Hallelujah! — A Beautiful Scissortail!
Dr. James J. S. Johnson
He [i.e., God] hath made every thing beautiful in His time; also He hath set the world in their heart, so that no man can find out the work that God maketh from the beginning to the end.
It was a welcome sight to see a beautiful Scissor-tailed Flycatcher, last week, when my wife and I were returning home, in our van, near the Elm Fork of Texas’s Trinity River. The scissortail was perched upon a utility line, paralleling the roadside, near the edge of a forested area–and what a beautiful bird the scissor tail is!
For relevant information (and pictures) of the Scissor-tailed Flycatcher, see my earlier blogpost, “SCISSOR-TAILED FLYCATCHER: the Texas Bird of Paradise”, posted at https://leesbird.com/2022/06/17/scissor-tailed-flycatcher-the-texas-bird-of-paradise/ .
Enjoying even a quick view, of what Lee Dusing calls “God’s avian wonders”, is a reminder that we need to get outside more often, especially as the weather permits. (Can I get an “Amen” on that?)
The need to enjoy nature is recognized by many folks, including non-Christians (as is evidenced by the quote below), yet Christians especially should be enjoying God’s interactive handwork–especially “God’s avian wonders”.
Tracking a white-tailed deer through a forest, hooking a smallmouth bass or rockfish, feeding ruby-throated hummingbirds in your backyard, or just watching a beautiful butterfly visit flower after flower in your garden — these are all activities that connect us not only to nature but to each other. And a growing body of research shows that we are healthier and happier when we spend more time outdoors.
This passion for wildlife and wild places is reflected in the preliminary findings of the 2022 National Survey of Fishing, Hunting and Wildlife-Associated Recreation, coordinated by my employer, the U.S. Fish and Wildlife Service. First conducted in 1955 — and every five or six years since — this survey is based on interviews with thousands of citizens from all walks of life.
In 2022, more than 259 million Americans participated in some form of wildlife-associated recreation including fishing, hunting, birdwatching, photography and more. Watching wildlife was most popular (148 million), followed by fishing (almost 40 million) and hunting (14 million). This translates into 57% of Americans spending time observing wildlife. About 15% fished, and 6% hunted. The Mid-Atlantic region mimicked this trend with 17.8 million (54%) citizens engaged in wildlife watching, while 4 million fished (13%) and 1.5 million hunted (5%).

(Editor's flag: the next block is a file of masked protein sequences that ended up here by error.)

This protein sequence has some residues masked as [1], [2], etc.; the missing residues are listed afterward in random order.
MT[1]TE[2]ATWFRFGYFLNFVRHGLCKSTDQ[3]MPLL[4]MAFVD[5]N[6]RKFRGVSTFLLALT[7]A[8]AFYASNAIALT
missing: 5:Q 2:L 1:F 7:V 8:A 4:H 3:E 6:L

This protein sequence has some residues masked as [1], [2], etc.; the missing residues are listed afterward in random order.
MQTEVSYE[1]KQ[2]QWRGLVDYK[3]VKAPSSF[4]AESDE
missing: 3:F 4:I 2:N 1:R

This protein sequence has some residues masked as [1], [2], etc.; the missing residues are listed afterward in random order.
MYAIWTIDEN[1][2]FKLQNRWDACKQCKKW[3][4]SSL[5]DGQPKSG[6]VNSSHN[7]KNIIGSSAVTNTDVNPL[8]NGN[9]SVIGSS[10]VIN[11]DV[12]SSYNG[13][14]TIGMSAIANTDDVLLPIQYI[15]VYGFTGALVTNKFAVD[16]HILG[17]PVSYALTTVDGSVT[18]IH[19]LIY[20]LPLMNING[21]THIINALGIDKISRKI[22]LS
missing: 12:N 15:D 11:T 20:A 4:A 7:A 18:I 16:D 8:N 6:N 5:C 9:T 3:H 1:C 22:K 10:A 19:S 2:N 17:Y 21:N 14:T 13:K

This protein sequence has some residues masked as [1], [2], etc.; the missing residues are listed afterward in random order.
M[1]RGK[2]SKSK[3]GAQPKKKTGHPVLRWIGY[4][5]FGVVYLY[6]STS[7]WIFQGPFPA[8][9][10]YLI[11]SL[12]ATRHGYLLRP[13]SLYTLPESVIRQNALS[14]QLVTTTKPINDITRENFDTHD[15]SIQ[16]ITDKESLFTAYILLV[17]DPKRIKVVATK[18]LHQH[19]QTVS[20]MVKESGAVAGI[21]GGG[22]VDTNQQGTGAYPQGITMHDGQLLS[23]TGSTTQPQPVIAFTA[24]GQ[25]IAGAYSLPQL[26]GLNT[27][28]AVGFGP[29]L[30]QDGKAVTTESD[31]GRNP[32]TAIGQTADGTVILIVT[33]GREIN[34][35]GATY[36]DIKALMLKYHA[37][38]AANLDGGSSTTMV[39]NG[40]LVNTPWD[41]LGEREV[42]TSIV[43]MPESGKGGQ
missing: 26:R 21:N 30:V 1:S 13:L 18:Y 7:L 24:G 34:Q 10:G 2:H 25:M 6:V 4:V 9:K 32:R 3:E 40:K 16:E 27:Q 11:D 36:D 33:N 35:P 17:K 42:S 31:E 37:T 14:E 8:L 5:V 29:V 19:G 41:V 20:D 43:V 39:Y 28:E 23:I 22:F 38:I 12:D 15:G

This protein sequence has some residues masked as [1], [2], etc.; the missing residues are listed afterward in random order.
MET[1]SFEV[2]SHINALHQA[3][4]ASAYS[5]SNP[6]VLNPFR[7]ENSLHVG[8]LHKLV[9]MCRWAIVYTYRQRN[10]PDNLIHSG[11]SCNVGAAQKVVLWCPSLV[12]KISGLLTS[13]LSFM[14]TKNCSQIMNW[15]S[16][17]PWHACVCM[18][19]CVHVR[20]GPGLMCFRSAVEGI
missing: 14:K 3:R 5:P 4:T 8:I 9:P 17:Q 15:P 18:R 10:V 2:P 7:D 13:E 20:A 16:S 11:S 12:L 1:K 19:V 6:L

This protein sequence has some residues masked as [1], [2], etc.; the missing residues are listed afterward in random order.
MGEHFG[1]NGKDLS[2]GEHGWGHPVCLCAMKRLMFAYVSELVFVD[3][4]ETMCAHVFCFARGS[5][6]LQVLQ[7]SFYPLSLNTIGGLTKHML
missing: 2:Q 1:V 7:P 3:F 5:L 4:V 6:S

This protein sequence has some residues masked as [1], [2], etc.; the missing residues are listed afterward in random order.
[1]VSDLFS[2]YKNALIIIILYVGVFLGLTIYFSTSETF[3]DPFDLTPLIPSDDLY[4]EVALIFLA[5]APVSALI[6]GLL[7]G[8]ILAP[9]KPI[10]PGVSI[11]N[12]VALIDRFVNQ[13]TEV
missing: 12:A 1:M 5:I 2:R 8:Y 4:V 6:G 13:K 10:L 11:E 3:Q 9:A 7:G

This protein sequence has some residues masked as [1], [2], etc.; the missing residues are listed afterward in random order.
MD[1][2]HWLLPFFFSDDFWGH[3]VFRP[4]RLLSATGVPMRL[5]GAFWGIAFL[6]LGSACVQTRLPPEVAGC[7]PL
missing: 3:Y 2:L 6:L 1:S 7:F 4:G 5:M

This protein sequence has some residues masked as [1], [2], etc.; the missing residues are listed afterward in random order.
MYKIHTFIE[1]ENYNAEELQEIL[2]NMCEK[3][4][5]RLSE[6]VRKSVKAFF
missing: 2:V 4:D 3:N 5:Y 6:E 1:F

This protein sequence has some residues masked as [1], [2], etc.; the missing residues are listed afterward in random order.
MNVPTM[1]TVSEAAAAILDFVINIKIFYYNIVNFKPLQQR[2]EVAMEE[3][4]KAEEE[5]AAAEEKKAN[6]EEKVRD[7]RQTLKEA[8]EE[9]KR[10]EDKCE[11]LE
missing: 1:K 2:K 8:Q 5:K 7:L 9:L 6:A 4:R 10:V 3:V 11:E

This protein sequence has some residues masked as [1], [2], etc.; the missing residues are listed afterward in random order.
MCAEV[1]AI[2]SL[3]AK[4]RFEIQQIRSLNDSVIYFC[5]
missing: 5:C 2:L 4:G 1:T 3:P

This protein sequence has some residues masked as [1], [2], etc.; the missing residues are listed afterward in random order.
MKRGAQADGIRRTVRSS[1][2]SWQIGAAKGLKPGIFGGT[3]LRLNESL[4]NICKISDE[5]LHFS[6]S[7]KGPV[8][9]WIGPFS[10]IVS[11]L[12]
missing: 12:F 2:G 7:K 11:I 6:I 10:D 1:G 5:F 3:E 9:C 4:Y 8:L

The survey defines wildlife watching primarily as taking a special interest in wildlife around homes or taking a trip for the primary purpose of seeing animals of one kind or another. But it also includes feeding animals (mainly birds), photographing them and maintaining or planting natural areas for the benefit of wildlife. Most people did these things around or near their homes (146 million). A comparison of results from the 2022 survey with those of the 2016 survey revealed there was a 72% increase in the number of Americans engaged in wildlife watching.
Kathy Reshetiloff, “More Than Ever, we like to go where the wild things are”, CHESAPEAKE BAY JOURNAL, 33(7):40 (October 2023), emphasis added.
Wow! Wildlife watching is really a big deal!
And the most popular form of wildlife watching is birdwatching. (THANKS, LEE, for hosting this Christian birdwatching blog–all these many years–so that we can cyber-share in these beautiful birdwatching experiences, with all of those who–in God’s providence–visit this wonderful blog.)
Of course, of all those who enjoy birdwatching (in the wild or via cyber “watching”), surely Christians should enjoy birdwatching the most, because Christians personally know the marvelous Maker of all the beautiful birds (John 17:3; 2nd Corinthians 10:17; Jeremiah 9:23-24), including scissortails!